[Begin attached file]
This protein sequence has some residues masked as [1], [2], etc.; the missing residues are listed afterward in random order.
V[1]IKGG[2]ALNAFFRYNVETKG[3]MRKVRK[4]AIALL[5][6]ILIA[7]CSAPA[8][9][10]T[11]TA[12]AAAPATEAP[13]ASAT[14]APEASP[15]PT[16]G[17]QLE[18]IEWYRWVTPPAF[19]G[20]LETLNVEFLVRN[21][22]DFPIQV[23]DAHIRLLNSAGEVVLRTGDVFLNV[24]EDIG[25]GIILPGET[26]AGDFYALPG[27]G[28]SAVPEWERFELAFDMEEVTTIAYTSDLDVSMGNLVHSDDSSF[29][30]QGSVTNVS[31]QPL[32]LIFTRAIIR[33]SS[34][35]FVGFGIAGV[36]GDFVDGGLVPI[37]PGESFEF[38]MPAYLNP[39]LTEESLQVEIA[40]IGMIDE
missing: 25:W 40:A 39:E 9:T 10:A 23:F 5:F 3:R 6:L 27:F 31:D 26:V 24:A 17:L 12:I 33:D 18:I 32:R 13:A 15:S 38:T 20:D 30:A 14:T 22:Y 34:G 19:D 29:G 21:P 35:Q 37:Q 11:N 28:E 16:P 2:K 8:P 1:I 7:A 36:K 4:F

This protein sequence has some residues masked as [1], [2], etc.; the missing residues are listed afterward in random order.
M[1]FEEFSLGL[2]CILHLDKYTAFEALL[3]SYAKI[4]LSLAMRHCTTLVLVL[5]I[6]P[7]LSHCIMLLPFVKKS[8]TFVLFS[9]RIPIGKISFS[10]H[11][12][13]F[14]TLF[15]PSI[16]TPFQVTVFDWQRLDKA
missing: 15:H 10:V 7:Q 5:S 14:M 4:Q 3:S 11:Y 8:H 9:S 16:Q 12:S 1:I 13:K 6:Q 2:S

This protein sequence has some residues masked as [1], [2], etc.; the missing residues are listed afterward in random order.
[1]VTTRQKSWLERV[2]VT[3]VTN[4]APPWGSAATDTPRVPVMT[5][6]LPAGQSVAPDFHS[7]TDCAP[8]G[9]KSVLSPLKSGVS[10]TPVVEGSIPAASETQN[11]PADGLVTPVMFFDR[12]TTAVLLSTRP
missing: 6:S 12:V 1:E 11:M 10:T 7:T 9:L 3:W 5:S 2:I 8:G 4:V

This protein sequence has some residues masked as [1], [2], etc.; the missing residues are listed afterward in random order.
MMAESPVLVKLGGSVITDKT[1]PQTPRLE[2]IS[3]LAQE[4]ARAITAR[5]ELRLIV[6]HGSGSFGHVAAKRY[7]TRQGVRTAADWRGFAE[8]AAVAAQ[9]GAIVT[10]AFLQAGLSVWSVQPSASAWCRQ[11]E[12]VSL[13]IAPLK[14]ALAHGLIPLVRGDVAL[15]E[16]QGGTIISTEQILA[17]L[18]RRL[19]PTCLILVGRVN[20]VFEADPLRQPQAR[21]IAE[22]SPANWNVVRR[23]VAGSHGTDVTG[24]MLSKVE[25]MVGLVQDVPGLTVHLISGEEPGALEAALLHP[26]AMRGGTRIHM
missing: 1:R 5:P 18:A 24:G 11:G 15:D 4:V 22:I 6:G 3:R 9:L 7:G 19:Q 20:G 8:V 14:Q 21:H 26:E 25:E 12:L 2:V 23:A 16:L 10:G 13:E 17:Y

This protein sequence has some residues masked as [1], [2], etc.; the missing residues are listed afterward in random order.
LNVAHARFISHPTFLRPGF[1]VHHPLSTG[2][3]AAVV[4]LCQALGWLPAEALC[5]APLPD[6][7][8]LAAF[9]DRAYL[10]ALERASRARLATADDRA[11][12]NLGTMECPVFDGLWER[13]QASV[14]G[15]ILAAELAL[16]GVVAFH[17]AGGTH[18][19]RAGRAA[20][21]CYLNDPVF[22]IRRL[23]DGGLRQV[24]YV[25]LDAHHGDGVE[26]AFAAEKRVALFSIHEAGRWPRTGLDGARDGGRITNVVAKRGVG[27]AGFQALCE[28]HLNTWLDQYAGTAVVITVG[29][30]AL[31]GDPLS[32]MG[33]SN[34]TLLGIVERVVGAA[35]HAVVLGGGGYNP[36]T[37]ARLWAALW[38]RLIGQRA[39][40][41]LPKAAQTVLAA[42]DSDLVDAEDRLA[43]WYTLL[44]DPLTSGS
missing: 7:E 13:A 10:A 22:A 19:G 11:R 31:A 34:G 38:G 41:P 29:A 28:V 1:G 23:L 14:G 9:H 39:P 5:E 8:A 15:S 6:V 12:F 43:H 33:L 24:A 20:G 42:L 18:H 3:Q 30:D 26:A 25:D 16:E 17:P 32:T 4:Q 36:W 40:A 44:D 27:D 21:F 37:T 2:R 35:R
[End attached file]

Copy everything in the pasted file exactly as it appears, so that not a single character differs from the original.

This protein sequence has some residues masked as [1], [2], etc.; the missing residues are listed afterward in random order.
V[1]IKGG[2]ALNAFFRYNVETKG[3]MRKVRK[4]AIALL[5][6]ILIA[7]CSAPA[8][9][10]T[11]TA[12]AAAPATEAP[13]ASAT[14]APEASP[15]PT[16]G[17]QLE[18]IEWYRWVTPPAF[19]G[20]LETLNVEFLVRN[21][22]DFPIQV[23]DAHIRLLNSAGEVVLRTGDVFLNV[24]EDIG[25]GIILPGET[26]AGDFYALPG[27]G[28]SAVPEWERFELAFDMEEVTTIAYTSDLDVSMGNLVHSDDSSF[29][30]QGSVTNVS[31]QPL[32]LIFTRAIIR[33]SS[34][35]FVGFGIAGV[36]GDFVDGGLVPI[37]PGESFEF[38]MPAYLNP[39]LTEESLQVEIA[40]IGMIDE
missing: 25:W 40:A 39:E 9:T 10:A 23:F 5:F 3:R 6:L 27:F 31:D 26:V 24:A 17:L 12:I 33:D 18:I 32:R 13:A 15:S 38:T 20:D 30:A 14:T 22:Y 34:G 19:D 29:G 21:P 35:Q 37:Q 11:N 28:E 16:P 2:K 8:P 1:I 7:A 36:K 4:F

This protein sequence has some residues masked as [1], [2], etc.; the missing residues are listed afterward in random order.
M[1]FEEFSLGL[2]CILHLDKYTAFEALL[3]SYAKI[4]LSLAMRHCTTLVLVL[5]I[6]P[7]LSHCIMLLPFVKKS[8]TFVLFS[9]RIPIGKISFS[10]H[11][12][13]F[14]TLF[15]PSI[16]TPFQVTVFDWQRLDKA
missing: 15:H 10:V 7:Q 5:S 14:M 4:Q 3:S 11:Y 8:H 9:S 16:Q 12:S 1:I 13:K 6:Q 2:S

This protein sequence has some residues masked as [1], [2], etc.; the missing residues are listed afterward in random order.
[1]VTTRQKSWLERV[2]VT[3]VTN[4]APPWGSAATDTPRVPVMT[5][6]LPAGQSVAPDFHS[7]TDCAP[8]G[9]KSVLSPLKSGVS[10]TPVVEGSIPAASETQN[11]PADGLVTPVMFFDR[12]TTAVLLSTRP
missing: 6:S 12:V 1:E 11:M 10:T 7:T 9:L 3:W 5:S 2:I 8:G 4:V

This protein sequence has some residues masked as [1], [2], etc.; the missing residues are listed afterward in random order.
MMAESPVLVKLGGSVITDKT[1]PQTPRLE[2]IS[3]LAQE[4]ARAITAR[5]ELRLIV[6]HGSGSFGHVAAKRY[7]TRQGVRTAADWRGFAE[8]AAVAAQ[9]GAIVT[10]AFLQAGLSVWSVQPSASAWCRQ[11]E[12]VSL[13]IAPLK[14]ALAHGLIPLVRGDVAL[15]E[16]QGGTIISTEQILA[17]L[18]RRL[19]PTCLILVGRVN[20]VFEADPLRQPQAR[21]IAE[22]SPANWNVVRR[23]VAGSHGTDVTG[24]MLSKVE[25]MVGLVQDVPGLTVHLISGEEPGALEAALLHP[26]AMRGGTRIHM
missing: 1:R 5:P 18:A 24:G 11:G 15:D 4:V 22:I 6:G 3:R 9:L 7:G 19:Q 20:G 8:V 14:Q 21:H 26:E 25:E 12:L 2:V 23:A 16:L 10:G 13:E 17:Y

This protein sequence has some residues masked as [1], [2], etc.; the missing residues are listed afterward in random order.
LNVAHARFISHPTFLRPGF[1]VHHPLSTG[2][3]AAVV[4]LCQALGWLPAEALC[5]APLPD[6][7][8]LAAF[9]DRAYL[10]ALERASRARLATADDRA[11][12]NLGTMECPVFDGLWER[13]QASV[14]G[15]ILAAELAL[16]GVVAFH[17]AGGTH[18][19]RAGRAA[20][21]CYLNDPVF[22]IRRL[23]DGGLRQV[24]YV[25]LDAHHGDGVE[26]AFAAEKRVALFSIHEAGRWPRTGLDGARDGGRITNVVAKRGVG[27]AGFQALCE[28]HLNTWLDQYAGTAVVITVG[29][30]AL[31]GDPLS[32]MG[33]SN[34]TLLGIVERVVGAA[35]HAVVLGGGGYNP[36]T[37]ARLWAALW[38]RLIGQRA[39][40][41]LPKAAQTVLAA[42]DSDLVDAEDRLA[43]WYTLL[44]DPLTSGS
missing: 7:E 13:A 10:A 22:A 19:G 11:R 31:A 34:G 38:G 41:P 29:A 28:V 1:G 23:L 14:G 9:H 39:P 5:E 8:A 15:S 6:V 12:F 43:H 33:L 24:A 20:G 42:L 18:H 3:Q 30:D 26:A 25:D 16:E 17:P 32:T 4:Q 36:W 40:A 44:D 27:D 21:F 37:T 2:R 35:R